beneath the surface the country is convinced Recently the editor of one of the great that the administration of foreign affairs has New York dailies talked with a high officer been wise and strong. Caution rather than of Government in the Department of State. vigor has been demanded in so grave a world This editor writes thundering editorials against situation. A year ago this country was more the Wilson Administration and its conduct of intensely divided into two camps than now. foreign affairs. As he was leaving he turned The controversy with Germany, for example, and said to the high officer of Government : is easier to handle to-day without war than it “ War is a frightful thing. I hope you will was a year ago. A year ago it would have keep us out of it.” To which the high officer been impossible to obtain concessions. Now of Government replied : “ That remark is we have been patient and dignified, and all very inconsistent with the editorials you are the Powers are getting towards the end of writing."

the road, are worried about what is going to No matter what step the Administration happen after the war, and are not so belligmay take just now, some one finds a political erent as they were. So they can all be reason for it at once. One critical view is that handled better, as the result of America's the recent firm stand of the President has been keeping her head and taking her time. made necessary by the position of Mr. Root and Mr. Roosevelt. But nobody close to the The foregoing questions and answers furPresident has the slightest belief in that. nish a fair and accurate presentation, I believe, Mr. Wilson knows too well that anybody who of the Administration's views of its foreign thinks of political advantage in such a crisis policy. is only a fool. What is political advantage Washington, May 2, 1916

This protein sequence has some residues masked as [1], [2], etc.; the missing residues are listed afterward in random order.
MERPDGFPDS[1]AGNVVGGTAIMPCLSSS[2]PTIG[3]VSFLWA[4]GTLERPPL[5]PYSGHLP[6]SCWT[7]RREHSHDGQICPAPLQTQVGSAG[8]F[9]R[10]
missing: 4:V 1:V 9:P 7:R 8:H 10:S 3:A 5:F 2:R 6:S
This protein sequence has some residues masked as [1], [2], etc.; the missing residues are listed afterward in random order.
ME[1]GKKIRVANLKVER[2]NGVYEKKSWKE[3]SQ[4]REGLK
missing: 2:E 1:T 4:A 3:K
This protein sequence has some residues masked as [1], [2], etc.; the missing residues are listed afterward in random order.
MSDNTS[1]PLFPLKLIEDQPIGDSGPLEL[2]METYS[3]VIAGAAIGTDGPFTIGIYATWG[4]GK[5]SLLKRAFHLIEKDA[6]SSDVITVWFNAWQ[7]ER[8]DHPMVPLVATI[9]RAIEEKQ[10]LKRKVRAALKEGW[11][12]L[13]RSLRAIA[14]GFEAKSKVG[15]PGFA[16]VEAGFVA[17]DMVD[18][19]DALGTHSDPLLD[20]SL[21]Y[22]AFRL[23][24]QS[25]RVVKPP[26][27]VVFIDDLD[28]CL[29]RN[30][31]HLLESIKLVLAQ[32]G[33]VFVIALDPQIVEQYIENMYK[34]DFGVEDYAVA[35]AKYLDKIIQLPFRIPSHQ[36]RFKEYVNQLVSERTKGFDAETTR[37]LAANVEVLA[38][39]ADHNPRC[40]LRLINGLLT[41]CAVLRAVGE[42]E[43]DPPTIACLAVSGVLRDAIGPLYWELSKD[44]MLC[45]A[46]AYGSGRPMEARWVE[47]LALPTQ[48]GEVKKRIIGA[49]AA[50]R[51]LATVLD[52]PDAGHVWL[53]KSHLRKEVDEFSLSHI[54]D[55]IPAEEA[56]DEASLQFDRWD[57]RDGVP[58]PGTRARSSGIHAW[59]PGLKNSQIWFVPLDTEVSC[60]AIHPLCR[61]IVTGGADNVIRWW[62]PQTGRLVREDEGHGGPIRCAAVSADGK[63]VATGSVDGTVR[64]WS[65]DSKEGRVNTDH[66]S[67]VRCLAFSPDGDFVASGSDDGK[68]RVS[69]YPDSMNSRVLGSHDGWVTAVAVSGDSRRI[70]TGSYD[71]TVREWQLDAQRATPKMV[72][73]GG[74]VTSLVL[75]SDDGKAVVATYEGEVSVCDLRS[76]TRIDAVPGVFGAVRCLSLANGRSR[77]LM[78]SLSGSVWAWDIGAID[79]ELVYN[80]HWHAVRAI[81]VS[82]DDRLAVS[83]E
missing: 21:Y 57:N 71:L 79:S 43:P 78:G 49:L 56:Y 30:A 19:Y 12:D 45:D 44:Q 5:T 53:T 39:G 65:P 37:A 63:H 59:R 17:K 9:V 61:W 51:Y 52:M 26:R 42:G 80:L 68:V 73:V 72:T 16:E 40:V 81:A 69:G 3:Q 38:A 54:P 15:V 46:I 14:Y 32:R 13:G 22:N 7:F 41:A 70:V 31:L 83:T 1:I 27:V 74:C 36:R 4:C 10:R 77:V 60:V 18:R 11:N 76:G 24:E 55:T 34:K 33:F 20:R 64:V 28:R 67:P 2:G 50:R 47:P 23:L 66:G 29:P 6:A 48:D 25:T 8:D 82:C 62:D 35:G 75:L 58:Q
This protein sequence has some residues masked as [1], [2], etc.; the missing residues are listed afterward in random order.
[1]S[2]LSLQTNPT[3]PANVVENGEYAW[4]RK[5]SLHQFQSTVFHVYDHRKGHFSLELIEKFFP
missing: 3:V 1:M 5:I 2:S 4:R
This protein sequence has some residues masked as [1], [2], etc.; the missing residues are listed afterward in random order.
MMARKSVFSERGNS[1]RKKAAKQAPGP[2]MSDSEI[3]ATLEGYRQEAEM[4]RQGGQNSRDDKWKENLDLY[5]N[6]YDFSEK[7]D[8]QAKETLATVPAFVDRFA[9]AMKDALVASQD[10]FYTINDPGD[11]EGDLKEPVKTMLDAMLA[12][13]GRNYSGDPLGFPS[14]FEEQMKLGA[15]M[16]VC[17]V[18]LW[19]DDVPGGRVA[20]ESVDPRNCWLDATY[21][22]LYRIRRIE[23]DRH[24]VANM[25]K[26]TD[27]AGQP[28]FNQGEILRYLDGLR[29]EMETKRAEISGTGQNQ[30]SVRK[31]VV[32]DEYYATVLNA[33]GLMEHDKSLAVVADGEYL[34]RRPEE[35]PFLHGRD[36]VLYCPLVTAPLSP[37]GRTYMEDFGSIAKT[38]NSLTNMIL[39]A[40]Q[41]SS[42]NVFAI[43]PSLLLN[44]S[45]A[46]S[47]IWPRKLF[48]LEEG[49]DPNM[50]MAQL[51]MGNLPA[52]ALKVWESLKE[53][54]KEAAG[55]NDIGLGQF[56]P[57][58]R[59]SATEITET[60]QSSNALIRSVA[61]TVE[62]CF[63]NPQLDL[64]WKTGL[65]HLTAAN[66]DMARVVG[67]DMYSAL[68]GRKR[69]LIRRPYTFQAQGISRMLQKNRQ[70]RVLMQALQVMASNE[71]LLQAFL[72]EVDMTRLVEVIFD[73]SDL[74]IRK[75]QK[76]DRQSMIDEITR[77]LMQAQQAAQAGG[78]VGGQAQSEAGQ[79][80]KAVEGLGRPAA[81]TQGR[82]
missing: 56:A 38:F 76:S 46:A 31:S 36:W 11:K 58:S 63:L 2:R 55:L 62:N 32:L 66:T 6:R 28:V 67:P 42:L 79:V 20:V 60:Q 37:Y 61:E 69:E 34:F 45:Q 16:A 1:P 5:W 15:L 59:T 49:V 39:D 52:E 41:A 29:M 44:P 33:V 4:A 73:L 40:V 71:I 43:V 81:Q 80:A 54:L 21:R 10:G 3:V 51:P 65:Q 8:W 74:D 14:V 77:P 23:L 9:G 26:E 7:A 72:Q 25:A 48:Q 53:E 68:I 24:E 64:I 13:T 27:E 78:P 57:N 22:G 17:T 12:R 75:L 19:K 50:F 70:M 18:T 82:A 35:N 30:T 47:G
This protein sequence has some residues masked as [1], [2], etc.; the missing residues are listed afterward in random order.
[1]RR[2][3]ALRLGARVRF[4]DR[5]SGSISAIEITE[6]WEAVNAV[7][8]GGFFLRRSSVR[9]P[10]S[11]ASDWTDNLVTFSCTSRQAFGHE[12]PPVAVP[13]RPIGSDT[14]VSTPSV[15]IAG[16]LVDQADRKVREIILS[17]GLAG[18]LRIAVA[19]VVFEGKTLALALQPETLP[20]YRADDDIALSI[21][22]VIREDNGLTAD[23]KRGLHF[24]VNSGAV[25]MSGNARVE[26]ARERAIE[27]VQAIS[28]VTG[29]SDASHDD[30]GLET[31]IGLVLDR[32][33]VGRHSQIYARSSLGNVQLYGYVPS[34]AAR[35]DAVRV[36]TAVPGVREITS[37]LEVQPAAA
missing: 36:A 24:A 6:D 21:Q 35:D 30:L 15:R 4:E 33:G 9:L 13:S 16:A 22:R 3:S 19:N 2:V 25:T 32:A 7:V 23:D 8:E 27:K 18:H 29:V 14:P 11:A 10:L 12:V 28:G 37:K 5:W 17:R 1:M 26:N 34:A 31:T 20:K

THE READER'S VIEW

THE BLIND AND THEIR SENSE-CAPACITY

Perhaps a note on the relative sensitiveness of the blind according to accurate measurements would be of interest to your readers in connection with the communications from the blind in recent numbers of The Outlook.

It seems to be generally assumed that when the blind person is forced to use the senses of touch and hearing in place of sight he develops an unusual sensitiveness in these ; witness the rather astonishing keenness of touch the blind person shows in reading raised print with his finger tips and accurate orientation in space through hearing